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Reaching new heights; planting new ideas

Planning permission given for a striking, new ‘Rising Path’ that will give visitors to the Garden a lofty new perspective on its Systematic Beds
The Rising Path: aerial viewThe Rising Path: aerial view
Planning permission has been granted by the Cambridge City Council for the Garden’s plans for the 65-metre long Rising Path. A dynamic spiral, the Rising Path will feature an interpretation hub and 3-metre high elevated viewpoint, all designed to inspire visitors to explore the Botanic Garden’s Systematic Beds with fresh eyes and questioning minds.

Occupying nearly three acres, the Systematic Beds at Cambridge University Botanic Garden (CUBG) are of global heritage significance. Laid out in 1845 to demonstrate plant diversity and to teach plant taxonomy, the science of plant classification, uniquely their design incorporates the leading botanic text book of the time and remains bold, visionary and beautiful to this day.

Situated to the south of the Systematic Beds, the Rising Path has been devised as a gently sloping path that leads off from the established path network. The journey along and up the Rising Path will spiral through the maturing conifer collection of the New Pinetum and be punctuated by interpretation highlighting the evolutionary innovations that enabled plants to survive on land. Arriving at the three-metre high viewpoint, visitors will discover a stunning overview of the unique design of the Systematic Beds. The interpretation hub at ground level will house engaging displays drawn from the Garden’s archives to encourage visitors to explore the Systematic Beds. The green space enclosed by the Rising Path will provide a group briefing space as well as a pop-up, outdoor plant ‘lab bench’ for public events.

Professor Beverley Glover, Director of the Botanic Garden, said: “Our challenge to the architects was to design an imaginative structure that played on the unique character of our historic landscape and outdoor, living collection of plants. With the Rising Path, they have succeeded in creating just the kind of intriguing, memorable and uplifting experience we were after. As the world faces key challenges, such as food security and biodiversity loss, which have plants at the heart of their solutions, we are very excited to be able to enhance our visitors’ understanding and enjoyment of our iconic Systematic Beds. The Botanic Garden is at its best when it combines cutting-edge science, world-class horticulture and thoughtful and thought-provoking interpretation. This project will combine these elements and allow our visitors to adventure through how and why humans seek to understand and organise plant diversity. We hope it will inspire the ‘inner Darwin’ in all our visitors to be curious about plants!”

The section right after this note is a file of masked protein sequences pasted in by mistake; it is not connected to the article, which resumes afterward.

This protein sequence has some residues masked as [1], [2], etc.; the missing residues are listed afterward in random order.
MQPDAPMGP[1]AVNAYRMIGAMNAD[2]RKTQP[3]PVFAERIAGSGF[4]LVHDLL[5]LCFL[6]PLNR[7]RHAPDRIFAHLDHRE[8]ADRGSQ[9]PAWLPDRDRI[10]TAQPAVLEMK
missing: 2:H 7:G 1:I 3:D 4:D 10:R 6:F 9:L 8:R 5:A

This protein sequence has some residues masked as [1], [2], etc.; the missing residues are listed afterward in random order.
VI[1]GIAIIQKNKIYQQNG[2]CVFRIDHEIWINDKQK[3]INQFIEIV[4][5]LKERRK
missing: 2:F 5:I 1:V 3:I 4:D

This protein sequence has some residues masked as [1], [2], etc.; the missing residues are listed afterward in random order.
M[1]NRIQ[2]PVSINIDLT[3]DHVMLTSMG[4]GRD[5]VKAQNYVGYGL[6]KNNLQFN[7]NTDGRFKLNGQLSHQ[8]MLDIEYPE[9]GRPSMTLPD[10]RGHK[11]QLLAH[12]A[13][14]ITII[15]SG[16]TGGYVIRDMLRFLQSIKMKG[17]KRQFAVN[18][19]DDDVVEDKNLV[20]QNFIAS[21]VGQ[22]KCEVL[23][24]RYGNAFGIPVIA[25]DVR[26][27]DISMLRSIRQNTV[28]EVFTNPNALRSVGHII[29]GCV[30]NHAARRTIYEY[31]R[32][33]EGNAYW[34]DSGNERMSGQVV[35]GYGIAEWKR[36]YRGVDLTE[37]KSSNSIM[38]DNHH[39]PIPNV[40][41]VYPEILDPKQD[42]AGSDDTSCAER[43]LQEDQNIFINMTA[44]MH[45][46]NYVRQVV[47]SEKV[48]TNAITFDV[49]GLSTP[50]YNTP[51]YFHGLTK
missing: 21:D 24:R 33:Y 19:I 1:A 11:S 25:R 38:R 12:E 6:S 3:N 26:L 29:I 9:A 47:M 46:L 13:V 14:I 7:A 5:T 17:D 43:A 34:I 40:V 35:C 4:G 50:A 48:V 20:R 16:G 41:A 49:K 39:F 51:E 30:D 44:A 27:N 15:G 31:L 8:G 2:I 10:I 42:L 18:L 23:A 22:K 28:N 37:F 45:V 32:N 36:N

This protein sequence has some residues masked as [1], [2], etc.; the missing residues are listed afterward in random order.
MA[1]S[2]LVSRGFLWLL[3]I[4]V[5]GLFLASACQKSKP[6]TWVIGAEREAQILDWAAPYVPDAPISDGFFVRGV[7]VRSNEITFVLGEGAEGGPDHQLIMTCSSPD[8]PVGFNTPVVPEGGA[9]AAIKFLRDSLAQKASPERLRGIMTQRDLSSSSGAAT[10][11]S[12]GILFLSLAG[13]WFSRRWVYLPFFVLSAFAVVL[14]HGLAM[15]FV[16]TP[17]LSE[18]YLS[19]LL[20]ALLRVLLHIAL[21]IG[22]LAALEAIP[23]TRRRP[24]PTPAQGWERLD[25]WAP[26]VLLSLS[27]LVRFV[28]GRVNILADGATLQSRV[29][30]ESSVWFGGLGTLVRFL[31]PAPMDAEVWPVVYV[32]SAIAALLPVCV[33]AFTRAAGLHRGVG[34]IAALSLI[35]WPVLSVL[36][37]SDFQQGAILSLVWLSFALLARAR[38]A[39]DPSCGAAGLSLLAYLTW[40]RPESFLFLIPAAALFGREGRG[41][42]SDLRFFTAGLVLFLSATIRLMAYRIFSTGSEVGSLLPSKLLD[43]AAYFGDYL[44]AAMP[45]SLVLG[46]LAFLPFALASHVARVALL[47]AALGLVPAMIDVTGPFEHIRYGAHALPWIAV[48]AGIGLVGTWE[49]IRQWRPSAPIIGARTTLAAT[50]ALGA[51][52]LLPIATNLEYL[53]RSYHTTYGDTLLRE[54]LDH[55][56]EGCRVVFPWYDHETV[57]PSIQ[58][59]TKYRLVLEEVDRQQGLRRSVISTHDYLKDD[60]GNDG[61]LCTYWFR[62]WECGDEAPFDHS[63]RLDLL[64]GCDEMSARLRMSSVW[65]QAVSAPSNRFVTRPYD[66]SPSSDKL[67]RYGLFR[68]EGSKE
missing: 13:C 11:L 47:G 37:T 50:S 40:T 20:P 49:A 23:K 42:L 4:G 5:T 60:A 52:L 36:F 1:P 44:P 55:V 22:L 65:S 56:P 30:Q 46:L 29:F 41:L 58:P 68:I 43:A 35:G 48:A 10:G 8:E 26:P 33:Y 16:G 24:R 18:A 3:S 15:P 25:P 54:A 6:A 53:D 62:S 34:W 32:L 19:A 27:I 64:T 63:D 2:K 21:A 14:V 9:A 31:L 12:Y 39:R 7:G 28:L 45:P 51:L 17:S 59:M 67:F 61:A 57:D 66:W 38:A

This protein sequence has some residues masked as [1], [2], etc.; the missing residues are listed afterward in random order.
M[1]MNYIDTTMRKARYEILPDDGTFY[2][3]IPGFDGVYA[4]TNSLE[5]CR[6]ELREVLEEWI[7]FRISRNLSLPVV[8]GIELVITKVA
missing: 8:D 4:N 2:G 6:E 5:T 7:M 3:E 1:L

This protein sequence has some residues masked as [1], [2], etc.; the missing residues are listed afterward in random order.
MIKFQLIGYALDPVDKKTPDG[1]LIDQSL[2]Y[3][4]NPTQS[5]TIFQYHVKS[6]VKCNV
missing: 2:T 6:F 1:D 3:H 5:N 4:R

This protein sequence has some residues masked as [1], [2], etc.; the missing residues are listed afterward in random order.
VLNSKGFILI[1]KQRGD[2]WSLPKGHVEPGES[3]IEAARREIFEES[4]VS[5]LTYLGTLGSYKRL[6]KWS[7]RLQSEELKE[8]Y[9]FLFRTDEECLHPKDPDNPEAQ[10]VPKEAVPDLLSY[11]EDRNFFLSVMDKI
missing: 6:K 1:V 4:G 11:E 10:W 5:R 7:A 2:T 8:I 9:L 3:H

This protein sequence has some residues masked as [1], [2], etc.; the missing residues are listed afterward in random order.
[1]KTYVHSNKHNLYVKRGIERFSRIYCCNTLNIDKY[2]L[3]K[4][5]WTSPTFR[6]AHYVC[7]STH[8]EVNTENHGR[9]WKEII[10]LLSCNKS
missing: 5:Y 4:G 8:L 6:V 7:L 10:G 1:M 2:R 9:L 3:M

The Rising Path has been designed by Cambridge architects, chadwickdryerclarke studio, and is the keystone of the three-year Understanding Plant Diversity project at the CUBG, which is supported by The Monument Trust. The project seeks to revitalise the contemporary relevance of the Systematic Beds for researchers, teachers and visitors. From global issues of food security to the local need to access high-quality green space in an increasingly high-density city, the need for public understanding of and access to plant diversity has never been greater.
Robin Dryer of chadwickdryerclarke studio, said: “It is a privilege to be asked to design a structure within the special and beautiful setting of the Botanic Garden. Mindful of the value of the collections around it, The Rising Path has an elegant curving form that provides a framework for furthering understanding of the Systematic Beds, as well as defining a stimulating new space in the Garden.”

Construction begins in the spring, and the Botanic Garden anticipates that the Rising Path will be ready for visitors in late summer 2018.

Cambridge University Botanic Garden is a Grade II* listed heritage garden in the centre of Cambridge. The Garden maintains the University’s collection of living plants, which number 8,000 species, across 40 acres of beautifully designed and maintained landscape. It is the most visited university botanic garden in the UK, welcoming over 275,000 visitors annually.

Publication Date
25/01/2018